Well, not all of the news can be good news. Just as we are seeing daylight with the microchip shortages and both cases and deaths from COVID-19 are slowing down, we have a new problem. And it is not only affecting the auto sector. It is affecting almost everything from food to deliveries and manufacturing. Parts and services are the next auto disruption one-two punch.
The disruption in the auto industry won’t happen immediately
For the immediate future the need for labor, especially in the auto sector, will remain as it is. But slowly, as electric vehicles take over, those manufacturing jobs won’t exist. Electric vehicles take far fewer parts to produce and require less maintenance and repair. That means we’re looking at millions of jobs that won’t exist in 10 years or less.
The Bureau of Labor Statistics says there are 4.7 million people involved in some aspect of the building, buying, selling, or repairing of vehicles. Things like glass, body stamping, paint, and tires will remain. And aspects like the development, manufacturing, and maintenance of batteries will only increase.
Auto disruption means things like engines, exhaust, and gasoline won’t be needed anymore
But gasoline, oil, exhaust, and engine parts won’t be needed. Radiators will still be manufactured to cool batteries, but not to the extent they are needed now. Catalytic converters and the entire exhaust system will be but a memory. The auto disruption won’t happen right away, but after 10 or 12 years there won’t be very many gas-powered vehicles left as daily drivers.
Right now, the heads of companies to entire unions are vying for what the aftermath will look like. The United Auto Workers union is working toward controlling battery production. “You can like it or not like it — it’s coming,” said Local 600 President Bernie Ricke to Autoblog. “We know that President Biden understands that, as we move forward, our workers will not be left behind,” he said. “We know that President Biden has our back.”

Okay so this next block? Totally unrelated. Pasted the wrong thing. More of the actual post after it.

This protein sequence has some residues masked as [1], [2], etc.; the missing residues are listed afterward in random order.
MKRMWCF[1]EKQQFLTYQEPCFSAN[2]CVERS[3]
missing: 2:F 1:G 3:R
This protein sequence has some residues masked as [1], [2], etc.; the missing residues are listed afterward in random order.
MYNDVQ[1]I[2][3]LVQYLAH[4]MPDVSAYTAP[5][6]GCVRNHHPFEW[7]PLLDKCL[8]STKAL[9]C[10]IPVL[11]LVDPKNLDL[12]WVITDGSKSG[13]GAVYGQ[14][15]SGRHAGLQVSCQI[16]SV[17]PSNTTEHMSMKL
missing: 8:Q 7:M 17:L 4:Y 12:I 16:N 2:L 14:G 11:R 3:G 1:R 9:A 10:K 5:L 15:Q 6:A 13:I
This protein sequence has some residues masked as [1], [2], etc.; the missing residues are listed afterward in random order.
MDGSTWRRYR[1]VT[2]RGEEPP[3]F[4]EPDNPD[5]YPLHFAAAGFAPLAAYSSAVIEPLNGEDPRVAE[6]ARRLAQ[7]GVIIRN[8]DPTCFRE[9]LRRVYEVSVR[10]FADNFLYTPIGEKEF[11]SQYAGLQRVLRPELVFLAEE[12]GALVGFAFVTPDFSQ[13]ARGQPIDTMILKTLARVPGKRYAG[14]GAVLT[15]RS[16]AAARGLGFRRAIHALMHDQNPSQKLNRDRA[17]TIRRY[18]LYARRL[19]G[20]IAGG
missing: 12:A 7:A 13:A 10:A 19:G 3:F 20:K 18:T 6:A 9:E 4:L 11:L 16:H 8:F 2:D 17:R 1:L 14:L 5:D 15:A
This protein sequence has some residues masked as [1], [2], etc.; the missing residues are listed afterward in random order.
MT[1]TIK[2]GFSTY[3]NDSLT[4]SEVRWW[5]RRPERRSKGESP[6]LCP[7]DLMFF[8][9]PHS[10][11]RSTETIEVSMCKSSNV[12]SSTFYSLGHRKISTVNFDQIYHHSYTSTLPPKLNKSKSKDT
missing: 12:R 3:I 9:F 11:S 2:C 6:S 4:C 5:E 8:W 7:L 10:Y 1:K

Auto unions are readying for the big labor disruption
The union is planning on an eventual loss of 35,000 jobs, so moves like making batteries will only be a small slice of relief. But the unions also see that with GM and Stellantis having taken taxpayer money to survive back in the Great Recession, they owe taxpayers protection. One way is keeping jobs in the US. It is just plain reciprocation.
Other sectors are seeing a similar cut in jobs. The Motor & Equipment Manufacturers Association thinks it will lose, at a minimum, over 100,000 of 300,000 jobs in the changeover. These shifts have occurred over hundreds of years.
This has been happening for hundreds of years
Cars themselves displaced horses and buggies in the early 20th century. Slightly before that electrification arrived tanking steam power, gas lighting and maintenance, and related sectors. More recently, plastics dropped steel demand. Train travel almost died from airline proliferation and cheaper fares.
So extreme auto disruption is coming, but not before the time to prepare, reinvest, and for those workers on the line, to seek and complete vocational training.